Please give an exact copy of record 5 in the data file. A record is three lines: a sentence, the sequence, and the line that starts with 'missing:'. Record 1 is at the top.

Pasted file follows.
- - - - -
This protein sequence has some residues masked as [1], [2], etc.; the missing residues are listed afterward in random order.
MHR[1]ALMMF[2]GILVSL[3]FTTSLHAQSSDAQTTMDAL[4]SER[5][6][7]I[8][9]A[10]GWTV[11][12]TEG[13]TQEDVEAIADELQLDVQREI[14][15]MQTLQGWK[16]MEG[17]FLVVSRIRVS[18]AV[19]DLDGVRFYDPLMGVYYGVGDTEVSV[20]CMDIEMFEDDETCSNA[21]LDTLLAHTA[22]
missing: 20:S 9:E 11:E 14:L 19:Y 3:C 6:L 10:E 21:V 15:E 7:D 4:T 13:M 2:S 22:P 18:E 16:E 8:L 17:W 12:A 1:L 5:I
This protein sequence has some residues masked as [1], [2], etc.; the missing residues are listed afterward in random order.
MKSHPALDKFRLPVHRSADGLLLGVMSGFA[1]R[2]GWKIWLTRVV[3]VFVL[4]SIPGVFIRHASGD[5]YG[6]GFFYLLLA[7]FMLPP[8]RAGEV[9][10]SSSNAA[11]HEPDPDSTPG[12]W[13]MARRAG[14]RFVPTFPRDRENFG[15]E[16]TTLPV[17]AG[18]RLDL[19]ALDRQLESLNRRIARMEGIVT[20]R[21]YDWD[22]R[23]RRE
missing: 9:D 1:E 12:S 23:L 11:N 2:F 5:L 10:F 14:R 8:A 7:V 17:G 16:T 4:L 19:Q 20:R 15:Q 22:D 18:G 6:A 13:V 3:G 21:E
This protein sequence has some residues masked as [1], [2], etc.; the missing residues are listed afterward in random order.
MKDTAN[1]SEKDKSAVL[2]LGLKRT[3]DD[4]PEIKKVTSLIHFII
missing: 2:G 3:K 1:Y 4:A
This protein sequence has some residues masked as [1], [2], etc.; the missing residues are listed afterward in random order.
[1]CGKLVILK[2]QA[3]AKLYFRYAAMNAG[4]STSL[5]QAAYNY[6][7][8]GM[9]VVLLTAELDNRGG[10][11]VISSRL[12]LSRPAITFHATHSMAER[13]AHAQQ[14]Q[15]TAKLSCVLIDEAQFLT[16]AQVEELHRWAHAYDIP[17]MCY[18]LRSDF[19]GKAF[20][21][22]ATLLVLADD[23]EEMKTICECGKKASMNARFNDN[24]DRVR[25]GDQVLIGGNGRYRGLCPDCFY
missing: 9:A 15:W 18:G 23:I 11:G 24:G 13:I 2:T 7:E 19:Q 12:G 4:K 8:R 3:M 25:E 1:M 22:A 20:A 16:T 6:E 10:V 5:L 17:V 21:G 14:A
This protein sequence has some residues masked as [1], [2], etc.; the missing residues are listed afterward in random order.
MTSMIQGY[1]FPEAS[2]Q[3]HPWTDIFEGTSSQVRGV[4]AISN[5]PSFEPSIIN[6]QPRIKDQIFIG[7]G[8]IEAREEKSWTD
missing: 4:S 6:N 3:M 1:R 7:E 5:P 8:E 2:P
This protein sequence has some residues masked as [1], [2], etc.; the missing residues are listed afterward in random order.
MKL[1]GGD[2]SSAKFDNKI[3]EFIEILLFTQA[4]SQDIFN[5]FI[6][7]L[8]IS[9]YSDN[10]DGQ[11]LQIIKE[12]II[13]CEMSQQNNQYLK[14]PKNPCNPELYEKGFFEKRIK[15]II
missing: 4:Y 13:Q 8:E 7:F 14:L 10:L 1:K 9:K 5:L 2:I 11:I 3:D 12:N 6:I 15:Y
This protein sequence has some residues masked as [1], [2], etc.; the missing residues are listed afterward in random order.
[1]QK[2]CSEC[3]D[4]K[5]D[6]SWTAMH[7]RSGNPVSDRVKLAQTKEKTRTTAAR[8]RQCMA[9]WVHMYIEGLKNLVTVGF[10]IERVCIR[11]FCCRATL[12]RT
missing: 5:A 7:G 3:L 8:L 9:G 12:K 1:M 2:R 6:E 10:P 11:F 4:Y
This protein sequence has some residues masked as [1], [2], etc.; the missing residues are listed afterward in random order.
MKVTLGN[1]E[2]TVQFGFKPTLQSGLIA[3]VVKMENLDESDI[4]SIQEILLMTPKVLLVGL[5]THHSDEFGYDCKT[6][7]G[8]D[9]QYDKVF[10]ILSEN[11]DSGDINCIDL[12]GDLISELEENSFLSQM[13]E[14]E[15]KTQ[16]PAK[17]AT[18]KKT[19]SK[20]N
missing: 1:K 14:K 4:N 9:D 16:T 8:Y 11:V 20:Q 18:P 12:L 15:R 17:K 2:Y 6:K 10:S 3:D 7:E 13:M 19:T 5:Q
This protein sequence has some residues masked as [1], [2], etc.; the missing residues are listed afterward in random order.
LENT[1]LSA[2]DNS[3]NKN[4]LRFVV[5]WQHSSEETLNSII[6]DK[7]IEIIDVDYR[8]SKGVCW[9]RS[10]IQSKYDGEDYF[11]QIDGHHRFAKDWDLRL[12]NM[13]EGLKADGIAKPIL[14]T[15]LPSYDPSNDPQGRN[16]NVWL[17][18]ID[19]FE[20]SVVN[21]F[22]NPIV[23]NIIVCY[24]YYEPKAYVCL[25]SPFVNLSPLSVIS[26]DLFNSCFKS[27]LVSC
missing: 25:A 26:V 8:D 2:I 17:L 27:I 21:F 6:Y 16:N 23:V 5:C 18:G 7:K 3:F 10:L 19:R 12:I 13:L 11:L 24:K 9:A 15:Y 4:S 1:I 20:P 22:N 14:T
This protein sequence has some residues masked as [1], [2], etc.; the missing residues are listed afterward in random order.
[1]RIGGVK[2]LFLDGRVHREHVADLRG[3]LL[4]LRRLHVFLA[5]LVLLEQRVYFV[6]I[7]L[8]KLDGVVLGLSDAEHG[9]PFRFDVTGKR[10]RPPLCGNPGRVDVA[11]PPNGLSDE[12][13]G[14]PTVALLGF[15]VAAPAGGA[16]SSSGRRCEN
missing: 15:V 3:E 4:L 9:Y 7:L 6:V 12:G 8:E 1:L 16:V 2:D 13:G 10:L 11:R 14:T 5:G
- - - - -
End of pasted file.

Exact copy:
This protein sequence has some residues masked as [1], [2], etc.; the missing residues are listed afterward in random order.
MTSMIQGY[1]FPEAS[2]Q[3]HPWTDIFEGTSSQVRGV[4]AISN[5]PSFEPSIIN[6]QPRIKDQIFIG[7]G[8]IEAREEKSWTD
missing: 4:S 6:N 3:M 1:R 7:E 5:P 8:E 2:P